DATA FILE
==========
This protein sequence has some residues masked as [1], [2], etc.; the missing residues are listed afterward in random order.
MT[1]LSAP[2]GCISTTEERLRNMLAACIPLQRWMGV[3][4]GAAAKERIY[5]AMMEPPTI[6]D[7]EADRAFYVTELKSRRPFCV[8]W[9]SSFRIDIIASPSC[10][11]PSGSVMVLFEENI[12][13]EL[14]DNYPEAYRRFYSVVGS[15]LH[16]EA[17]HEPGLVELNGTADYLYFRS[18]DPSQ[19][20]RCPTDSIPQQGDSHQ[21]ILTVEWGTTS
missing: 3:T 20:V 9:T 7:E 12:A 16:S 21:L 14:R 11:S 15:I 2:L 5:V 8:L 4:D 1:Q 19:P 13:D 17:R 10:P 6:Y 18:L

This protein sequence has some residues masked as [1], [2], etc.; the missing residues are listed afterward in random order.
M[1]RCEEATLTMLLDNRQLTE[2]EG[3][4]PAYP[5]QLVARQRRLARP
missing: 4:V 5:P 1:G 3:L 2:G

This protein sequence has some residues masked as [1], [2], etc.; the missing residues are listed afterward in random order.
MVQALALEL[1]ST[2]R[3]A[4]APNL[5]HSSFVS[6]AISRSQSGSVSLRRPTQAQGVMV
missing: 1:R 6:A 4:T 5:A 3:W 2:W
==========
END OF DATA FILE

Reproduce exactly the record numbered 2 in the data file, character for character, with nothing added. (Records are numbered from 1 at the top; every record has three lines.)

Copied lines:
This protein sequence has some residues masked as [1], [2], etc.; the missing residues are listed afterward in random order.
M[1]RCEEATLTMLLDNRQLTE[2]EG[3][4]PAYP[5]QLVARQRRLARP
missing: 4:V 5:P 1:G 3:L 2:G